Browse DORAS
Browse Theses
Search
Latest Additions
Creative Commons License
Except where otherwise noted, content on this site is licensed for use under a:

Development of a risk based model for use in water quality monitoring

Jones, Lisa (2012) Development of a risk based model for use in water quality monitoring. PhD thesis, Dublin City University.

Full text available as:

[img]
Preview
PDF (PhD Thesis) - Requires a PDF viewer such as GSview, Xpdf or Adobe Acrobat Reader
4Mb

Abstract

Modelling has recently emerged as an effective and efficient tool in the area of water quality monitoring with new models taking in vast quantities of data and facilitating the development of more targeted water monitoring programs. With the Water Framework Directive demanding that monitoring requirements for a list of priority substances be met, achieving ‘good’ status in all water bodies by 2015, there is a strong need for improved monitoring programmes. In order to improve future monitoring programmes by making the process more ‘targeted’ a simple risk-based model for the occurrence of priority substances in wastewater treatment plant effluent was devised. This model was developed through the collection of an extensive list of documents relating to priority substances emission factors. These included wastewater treatment licence applications, trade effluent licences, traffic data, rainfall data and census data. It was found that by relating data from each of these sources to historic occurrence data it was possible to conceptualise and develop to a model of risk of occurrence of priority substances. Validation of this model was carried out using data from a 24 month sampling plan at 9 sites in two counties in Ireland. This work has allowed for the compilation of a large dataset of emission factor and priority substance occurrence in Ireland where none previously existed. For the first time a risk-based model has been developed for Irish wastewater treatment plant effluents. Together the model and dataset can be used by policy makers and inform the development of future priority substance monitoring programmes.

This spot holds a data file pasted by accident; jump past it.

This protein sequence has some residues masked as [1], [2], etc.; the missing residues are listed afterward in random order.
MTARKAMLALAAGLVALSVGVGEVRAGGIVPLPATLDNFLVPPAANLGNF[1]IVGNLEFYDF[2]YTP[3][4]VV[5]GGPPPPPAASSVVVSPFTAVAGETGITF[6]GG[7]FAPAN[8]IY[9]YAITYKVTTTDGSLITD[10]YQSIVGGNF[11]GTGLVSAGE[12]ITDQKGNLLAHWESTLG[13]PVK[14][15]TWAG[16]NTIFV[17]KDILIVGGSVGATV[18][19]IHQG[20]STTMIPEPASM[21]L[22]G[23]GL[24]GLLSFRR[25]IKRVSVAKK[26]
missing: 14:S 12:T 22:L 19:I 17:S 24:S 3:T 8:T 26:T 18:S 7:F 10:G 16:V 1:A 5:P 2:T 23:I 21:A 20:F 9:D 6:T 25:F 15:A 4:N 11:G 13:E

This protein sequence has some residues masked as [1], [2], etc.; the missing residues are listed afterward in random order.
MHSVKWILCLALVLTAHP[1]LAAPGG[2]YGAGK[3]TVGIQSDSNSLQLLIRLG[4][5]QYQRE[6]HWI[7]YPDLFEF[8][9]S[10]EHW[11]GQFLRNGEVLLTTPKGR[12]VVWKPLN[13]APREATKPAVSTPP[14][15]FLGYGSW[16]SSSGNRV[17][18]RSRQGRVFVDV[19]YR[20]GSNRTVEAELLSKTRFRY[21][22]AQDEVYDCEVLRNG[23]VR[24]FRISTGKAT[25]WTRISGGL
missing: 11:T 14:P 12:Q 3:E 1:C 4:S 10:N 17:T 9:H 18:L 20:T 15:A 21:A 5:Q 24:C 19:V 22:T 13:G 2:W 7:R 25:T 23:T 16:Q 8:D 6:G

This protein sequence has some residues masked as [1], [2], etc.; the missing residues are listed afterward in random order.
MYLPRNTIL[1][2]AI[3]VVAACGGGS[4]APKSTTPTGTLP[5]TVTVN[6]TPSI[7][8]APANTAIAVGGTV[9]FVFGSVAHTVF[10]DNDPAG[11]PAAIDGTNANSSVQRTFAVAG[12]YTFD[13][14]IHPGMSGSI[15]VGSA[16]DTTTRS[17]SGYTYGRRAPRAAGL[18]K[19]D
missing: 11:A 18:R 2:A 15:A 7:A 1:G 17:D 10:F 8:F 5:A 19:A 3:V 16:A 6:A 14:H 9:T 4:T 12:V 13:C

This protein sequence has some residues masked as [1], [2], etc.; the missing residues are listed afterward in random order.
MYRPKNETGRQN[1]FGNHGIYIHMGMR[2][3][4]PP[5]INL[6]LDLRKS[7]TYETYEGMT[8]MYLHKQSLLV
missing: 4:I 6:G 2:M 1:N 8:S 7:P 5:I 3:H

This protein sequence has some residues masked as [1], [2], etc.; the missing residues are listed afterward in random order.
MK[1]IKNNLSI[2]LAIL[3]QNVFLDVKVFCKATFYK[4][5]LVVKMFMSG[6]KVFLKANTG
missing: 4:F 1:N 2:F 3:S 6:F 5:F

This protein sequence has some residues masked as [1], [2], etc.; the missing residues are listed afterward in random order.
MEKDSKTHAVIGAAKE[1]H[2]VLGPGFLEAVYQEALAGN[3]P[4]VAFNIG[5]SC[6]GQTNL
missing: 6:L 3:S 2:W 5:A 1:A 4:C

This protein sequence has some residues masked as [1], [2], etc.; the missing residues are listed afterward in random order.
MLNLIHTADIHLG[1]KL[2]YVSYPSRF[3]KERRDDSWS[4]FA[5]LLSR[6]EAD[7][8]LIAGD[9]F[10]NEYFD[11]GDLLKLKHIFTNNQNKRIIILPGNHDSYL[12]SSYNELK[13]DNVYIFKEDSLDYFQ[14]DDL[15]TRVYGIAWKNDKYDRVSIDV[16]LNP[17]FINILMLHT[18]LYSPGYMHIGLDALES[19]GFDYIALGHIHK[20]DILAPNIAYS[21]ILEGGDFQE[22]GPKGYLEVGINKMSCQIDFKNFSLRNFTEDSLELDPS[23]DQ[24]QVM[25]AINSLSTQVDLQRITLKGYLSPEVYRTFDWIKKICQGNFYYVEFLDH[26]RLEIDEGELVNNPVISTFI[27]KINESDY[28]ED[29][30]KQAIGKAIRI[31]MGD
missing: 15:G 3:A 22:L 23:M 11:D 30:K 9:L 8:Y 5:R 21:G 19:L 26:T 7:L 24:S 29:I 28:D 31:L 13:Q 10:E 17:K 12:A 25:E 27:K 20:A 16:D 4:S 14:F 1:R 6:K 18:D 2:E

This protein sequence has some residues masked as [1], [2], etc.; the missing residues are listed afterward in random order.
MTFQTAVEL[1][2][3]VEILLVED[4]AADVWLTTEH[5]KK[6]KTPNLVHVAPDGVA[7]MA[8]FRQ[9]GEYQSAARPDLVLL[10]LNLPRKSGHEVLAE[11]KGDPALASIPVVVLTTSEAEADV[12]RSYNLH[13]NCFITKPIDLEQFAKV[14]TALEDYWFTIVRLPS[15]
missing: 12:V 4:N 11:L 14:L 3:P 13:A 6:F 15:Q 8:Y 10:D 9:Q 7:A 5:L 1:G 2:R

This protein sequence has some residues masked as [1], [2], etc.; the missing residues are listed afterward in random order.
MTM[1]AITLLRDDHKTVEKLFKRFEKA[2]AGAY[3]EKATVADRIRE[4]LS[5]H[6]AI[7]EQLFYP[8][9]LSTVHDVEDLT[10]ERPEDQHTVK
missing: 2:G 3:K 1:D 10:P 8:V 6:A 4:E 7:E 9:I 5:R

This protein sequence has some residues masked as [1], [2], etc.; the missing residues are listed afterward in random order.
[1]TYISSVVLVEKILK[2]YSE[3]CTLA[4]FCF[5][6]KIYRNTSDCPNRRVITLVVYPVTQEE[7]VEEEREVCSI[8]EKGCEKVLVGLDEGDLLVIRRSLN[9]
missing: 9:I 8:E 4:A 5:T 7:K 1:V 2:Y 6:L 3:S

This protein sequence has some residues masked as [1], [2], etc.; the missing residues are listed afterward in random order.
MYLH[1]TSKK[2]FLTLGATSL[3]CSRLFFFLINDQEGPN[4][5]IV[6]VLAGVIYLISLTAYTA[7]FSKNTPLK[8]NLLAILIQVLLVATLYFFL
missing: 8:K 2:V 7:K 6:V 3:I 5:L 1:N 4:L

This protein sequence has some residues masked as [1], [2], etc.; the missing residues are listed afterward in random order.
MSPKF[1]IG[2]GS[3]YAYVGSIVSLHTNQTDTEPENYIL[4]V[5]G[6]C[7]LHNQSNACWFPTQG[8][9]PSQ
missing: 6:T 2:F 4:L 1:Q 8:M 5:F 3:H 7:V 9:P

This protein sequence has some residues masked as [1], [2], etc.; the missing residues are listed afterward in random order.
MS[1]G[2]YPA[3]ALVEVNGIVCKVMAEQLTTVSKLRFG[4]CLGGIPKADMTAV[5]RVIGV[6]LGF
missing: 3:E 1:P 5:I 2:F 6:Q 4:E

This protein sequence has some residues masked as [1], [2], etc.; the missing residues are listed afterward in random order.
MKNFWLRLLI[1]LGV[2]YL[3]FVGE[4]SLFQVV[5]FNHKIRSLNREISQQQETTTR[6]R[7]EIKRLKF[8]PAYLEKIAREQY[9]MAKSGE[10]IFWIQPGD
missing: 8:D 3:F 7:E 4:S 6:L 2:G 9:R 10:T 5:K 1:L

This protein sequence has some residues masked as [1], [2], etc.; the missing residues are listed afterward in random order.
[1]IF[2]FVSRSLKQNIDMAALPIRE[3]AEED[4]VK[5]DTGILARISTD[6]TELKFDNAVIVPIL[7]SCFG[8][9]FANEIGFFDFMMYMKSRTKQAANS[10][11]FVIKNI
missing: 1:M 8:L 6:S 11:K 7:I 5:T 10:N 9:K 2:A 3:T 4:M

Item Type:Thesis (PhD)
Date of Award:November 2012
Refereed:No
Supervisor(s):Regan, Fiona
Uncontrolled Keywords:Water Quality Monitoring; Effluents; Priority Substances
Subjects:Physical Sciences > Environmental chemistry
DCU Faculties and Centres:DCU Faculties and Schools > Faculty of Science and Health > School of Chemical Sciences
Research Initiatives and Centres > National Centre for Sensor Research (NCSR)
Use License:This item is licensed under a Creative Commons Attribution-NonCommercial-No Derivative Works 3.0 License. View License
ID Code:17516
Deposited On:26 Nov 2012 15:56 by Fiona Regan. Last Modified 26 Nov 2012 15:56

Download statistics

Archive Staff Only: edit this record